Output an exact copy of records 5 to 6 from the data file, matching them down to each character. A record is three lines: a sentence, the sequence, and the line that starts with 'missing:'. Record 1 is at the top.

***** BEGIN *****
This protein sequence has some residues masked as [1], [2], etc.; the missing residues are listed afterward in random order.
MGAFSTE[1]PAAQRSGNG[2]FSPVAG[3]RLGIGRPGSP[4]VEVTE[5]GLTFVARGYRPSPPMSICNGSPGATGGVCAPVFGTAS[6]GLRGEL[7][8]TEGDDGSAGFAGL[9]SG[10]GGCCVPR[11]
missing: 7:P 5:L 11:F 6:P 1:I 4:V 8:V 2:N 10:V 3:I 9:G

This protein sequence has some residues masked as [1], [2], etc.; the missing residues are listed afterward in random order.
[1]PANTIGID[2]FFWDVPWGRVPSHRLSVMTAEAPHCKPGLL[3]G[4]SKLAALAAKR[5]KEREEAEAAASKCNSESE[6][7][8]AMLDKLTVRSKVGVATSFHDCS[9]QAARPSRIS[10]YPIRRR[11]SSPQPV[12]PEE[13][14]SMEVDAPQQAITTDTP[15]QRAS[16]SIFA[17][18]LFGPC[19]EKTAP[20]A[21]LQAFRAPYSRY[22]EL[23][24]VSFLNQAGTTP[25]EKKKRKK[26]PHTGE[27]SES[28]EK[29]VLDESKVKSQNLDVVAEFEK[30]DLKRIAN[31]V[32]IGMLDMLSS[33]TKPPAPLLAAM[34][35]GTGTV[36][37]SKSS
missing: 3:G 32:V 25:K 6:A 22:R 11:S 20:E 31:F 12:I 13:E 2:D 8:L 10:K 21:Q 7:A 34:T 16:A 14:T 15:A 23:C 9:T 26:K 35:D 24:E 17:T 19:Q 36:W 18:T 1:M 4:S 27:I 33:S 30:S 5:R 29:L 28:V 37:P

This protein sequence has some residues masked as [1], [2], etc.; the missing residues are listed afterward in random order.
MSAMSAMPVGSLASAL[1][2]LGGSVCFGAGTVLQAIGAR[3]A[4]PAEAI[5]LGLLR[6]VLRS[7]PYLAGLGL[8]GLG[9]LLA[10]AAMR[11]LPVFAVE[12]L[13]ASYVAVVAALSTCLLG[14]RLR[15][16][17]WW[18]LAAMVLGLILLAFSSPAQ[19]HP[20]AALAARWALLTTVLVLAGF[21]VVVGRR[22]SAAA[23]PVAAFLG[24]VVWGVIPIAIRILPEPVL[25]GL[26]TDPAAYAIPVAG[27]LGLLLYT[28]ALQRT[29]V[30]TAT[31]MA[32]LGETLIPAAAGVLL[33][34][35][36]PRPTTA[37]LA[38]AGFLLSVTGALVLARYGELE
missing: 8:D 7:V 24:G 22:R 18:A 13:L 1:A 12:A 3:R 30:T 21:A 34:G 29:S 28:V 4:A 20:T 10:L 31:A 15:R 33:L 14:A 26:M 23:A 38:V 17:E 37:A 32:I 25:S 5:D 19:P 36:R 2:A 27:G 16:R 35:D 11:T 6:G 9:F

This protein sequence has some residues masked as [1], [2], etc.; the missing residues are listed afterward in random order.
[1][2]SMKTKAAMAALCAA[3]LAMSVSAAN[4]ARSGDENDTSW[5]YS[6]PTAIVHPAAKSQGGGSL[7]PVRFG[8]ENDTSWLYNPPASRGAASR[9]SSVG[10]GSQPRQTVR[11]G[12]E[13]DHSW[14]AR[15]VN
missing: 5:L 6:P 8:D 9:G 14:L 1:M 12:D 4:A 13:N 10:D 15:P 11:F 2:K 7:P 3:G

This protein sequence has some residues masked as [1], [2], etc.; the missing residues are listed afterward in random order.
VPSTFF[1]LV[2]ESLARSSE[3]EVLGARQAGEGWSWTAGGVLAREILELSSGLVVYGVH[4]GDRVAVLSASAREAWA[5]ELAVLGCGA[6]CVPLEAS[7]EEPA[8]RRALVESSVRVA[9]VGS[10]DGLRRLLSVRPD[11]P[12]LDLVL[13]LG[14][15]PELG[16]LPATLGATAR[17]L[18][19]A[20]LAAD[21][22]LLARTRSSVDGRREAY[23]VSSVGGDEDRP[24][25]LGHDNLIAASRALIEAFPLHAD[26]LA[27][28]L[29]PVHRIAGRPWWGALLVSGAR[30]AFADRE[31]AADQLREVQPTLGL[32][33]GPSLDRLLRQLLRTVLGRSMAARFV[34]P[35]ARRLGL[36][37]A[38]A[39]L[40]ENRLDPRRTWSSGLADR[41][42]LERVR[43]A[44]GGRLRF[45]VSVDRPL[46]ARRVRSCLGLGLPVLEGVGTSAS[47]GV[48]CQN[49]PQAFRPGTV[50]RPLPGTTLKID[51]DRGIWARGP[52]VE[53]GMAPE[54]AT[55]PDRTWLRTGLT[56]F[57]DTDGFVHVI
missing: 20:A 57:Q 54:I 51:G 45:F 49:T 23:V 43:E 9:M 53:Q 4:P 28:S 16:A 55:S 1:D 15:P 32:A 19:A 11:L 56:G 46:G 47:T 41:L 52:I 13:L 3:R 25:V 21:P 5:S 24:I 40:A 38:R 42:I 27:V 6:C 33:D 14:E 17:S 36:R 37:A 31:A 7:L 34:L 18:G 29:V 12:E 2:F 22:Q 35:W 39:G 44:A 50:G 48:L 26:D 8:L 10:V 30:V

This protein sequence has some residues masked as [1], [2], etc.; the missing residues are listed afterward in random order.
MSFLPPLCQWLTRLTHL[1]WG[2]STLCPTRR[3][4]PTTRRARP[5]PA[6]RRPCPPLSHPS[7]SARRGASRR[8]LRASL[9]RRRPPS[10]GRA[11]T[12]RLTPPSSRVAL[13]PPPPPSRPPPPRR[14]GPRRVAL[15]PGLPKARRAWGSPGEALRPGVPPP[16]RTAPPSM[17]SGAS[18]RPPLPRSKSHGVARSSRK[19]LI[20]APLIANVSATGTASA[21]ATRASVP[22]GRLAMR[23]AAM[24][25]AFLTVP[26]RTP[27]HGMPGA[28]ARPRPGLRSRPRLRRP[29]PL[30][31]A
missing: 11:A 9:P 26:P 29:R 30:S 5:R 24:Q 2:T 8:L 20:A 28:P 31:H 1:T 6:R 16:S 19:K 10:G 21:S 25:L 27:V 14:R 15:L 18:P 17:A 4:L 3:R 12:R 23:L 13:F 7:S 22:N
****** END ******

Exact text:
This protein sequence has some residues masked as [1], [2], etc.; the missing residues are listed afterward in random order.
VPSTFF[1]LV[2]ESLARSSE[3]EVLGARQAGEGWSWTAGGVLAREILELSSGLVVYGVH[4]GDRVAVLSASAREAWA[5]ELAVLGCGA[6]CVPLEAS[7]EEPA[8]RRALVESSVRVA[9]VGS[10]DGLRRLLSVRPD[11]P[12]LDLVL[13]LG[14][15]PELG[16]LPATLGATAR[17]L[18][19]A[20]LAAD[21][22]LLARTRSSVDGRREAY[23]VSSVGGDEDRP[24][25]LGHDNLIAASRALIEAFPLHAD[26]LA[27][28]L[29]PVHRIAGRPWWGALLVSGAR[30]AFADRE[31]AADQLREVQPTLGL[32][33]GPSLDRLLRQLLRTVLGRSMAARFV[34]P[35]ARRLGL[36][37]A[38]A[39]L[40]ENRLDPRRTWSSGLADR[41][42]LERVR[43]A[44]GGRLRF[45]VSVDRPL[46]ARRVRSCLGLGLPVLEGVGTSAS[47]GV[48]CQN[49]PQAFRPGTV[50]RPLPGTTLKID[51]DRGIWARGP[52]VE[53]GMAPE[54]AT[55]PDRTWLRTGLT[56]F[57]DTDGFVHVI
missing: 20:A 57:Q 54:I 51:G 45:F 49:T 23:V 43:E 9:M 53:Q 4:P 28:S 16:A 55:S 1:D 15:P 32:A 19:A 11:L 56:G 46:G 47:T 41:L 52:I 13:L 3:R 25:V 21:P 5:S 24:I 40:A 38:R 42:I 27:V 6:C 33:D 14:E 17:S 36:R 37:A 31:A 7:L 34:L 18:G 29:V 12:E 2:F 22:Q 35:W 39:G 44:A 50:G 48:L 26:D 8:L 10:V 30:V

This protein sequence has some residues masked as [1], [2], etc.; the missing residues are listed afterward in random order.
MSFLPPLCQWLTRLTHL[1]WG[2]STLCPTRR[3][4]PTTRRARP[5]PA[6]RRPCPPLSHPS[7]SARRGASRR[8]LRASL[9]RRRPPS[10]GRA[11]T[12]RLTPPSSRVAL[13]PPPPPSRPPPPRR[14]GPRRVAL[15]PGLPKARRAWGSPGEALRPGVPPP[16]RTAPPSM[17]SGAS[18]RPPLPRSKSHGVARSSRK[19]LI[20]APLIANVSATGTASA[21]ATRASVP[22]GRLAMR[23]AAM[24][25]AFLTVP[26]RTP[27]HGMPGA[28]ARPRPGLRSRPRLRRP[29]PL[30][31]A
missing: 11:A 9:P 26:P 29:R 30:S 5:R 24:Q 2:T 8:L 20:A 28:P 31:H 1:T 6:R 16:S 19:K 10:G 21:S 25:L 27:V 14:R 15:L 18:P 17:A 4:L 3:R 12:R 23:L 13:F 7:S 22:N